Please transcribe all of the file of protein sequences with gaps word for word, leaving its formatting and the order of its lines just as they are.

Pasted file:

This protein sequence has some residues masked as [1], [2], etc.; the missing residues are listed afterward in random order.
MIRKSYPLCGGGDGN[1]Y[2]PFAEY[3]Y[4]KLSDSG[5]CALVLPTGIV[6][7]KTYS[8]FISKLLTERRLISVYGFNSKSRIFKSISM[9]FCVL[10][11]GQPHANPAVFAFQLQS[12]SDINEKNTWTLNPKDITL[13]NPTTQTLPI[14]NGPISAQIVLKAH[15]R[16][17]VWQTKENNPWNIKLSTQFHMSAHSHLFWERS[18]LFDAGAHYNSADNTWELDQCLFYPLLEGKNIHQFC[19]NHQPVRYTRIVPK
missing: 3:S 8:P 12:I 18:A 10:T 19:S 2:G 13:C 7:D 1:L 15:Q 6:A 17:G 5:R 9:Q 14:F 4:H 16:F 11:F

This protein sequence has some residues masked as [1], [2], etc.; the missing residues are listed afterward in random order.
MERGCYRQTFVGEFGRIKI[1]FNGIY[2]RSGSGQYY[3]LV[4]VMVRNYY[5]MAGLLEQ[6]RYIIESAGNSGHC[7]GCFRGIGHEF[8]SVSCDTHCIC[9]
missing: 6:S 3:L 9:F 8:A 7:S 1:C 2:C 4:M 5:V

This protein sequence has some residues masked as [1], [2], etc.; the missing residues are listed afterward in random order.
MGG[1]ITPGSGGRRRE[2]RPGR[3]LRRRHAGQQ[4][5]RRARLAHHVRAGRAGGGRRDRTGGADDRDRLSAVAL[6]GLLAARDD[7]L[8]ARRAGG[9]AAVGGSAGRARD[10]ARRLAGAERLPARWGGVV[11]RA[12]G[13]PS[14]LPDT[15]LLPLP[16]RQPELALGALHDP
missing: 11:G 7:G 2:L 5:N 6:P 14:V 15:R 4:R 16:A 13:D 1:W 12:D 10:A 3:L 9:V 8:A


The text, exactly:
This protein sequence has some residues masked as [1], [2], etc.; the missing residues are listed afterward in random order.
MIRKSYPLCGGGDGN[1]Y[2]PFAEY[3]Y[4]KLSDSG[5]CALVLPTGIV[6][7]KTYS[8]FISKLLTERRLISVYGFNSKSRIFKSISM[9]FCVL[10][11]GQPHANPAVFAFQLQS[12]SDINEKNTWTLNPKDITL[13]NPTTQTLPI[14]NGPISAQIVLKAH[15]R[16][17]VWQTKENNPWNIKLSTQFHMSAHSHLFWERS[18]LFDAGAHYNSADNTWELDQCLFYPLLEGKNIHQFC[19]NHQPVRYTRIVPK
missing: 3:S 8:P 12:I 18:A 10:T 19:S 2:G 13:C 7:D 1:L 15:Q 6:A 17:G 5:R 9:Q 14:F 4:H 16:F 11:F

This protein sequence has some residues masked as [1], [2], etc.; the missing residues are listed afterward in random order.
MERGCYRQTFVGEFGRIKI[1]FNGIY[2]RSGSGQYY[3]LV[4]VMVRNYY[5]MAGLLEQ[6]RYIIESAGNSGHC[7]GCFRGIGHEF[8]SVSCDTHCIC[9]
missing: 6:S 3:L 9:F 8:A 7:S 1:C 2:C 4:M 5:V

This protein sequence has some residues masked as [1], [2], etc.; the missing residues are listed afterward in random order.
MGG[1]ITPGSGGRRRE[2]RPGR[3]LRRRHAGQQ[4][5]RRARLAHHVRAGRAGGGRRDRTGGADDRDRLSAVAL[6]GLLAARDD[7]L[8]ARRAGG[9]AAVGGSAGRARD[10]ARRLAGAERLPARWGGVV[11]RA[12]G[13]PS[14]LPDT[15]LLPLP[16]RQPELALGALHDP
missing: 11:G 7:G 2:L 5:N 6:P 14:V 15:R 4:R 16:A 13:D 1:W 12:D 10:A 3:L 9:V 8:A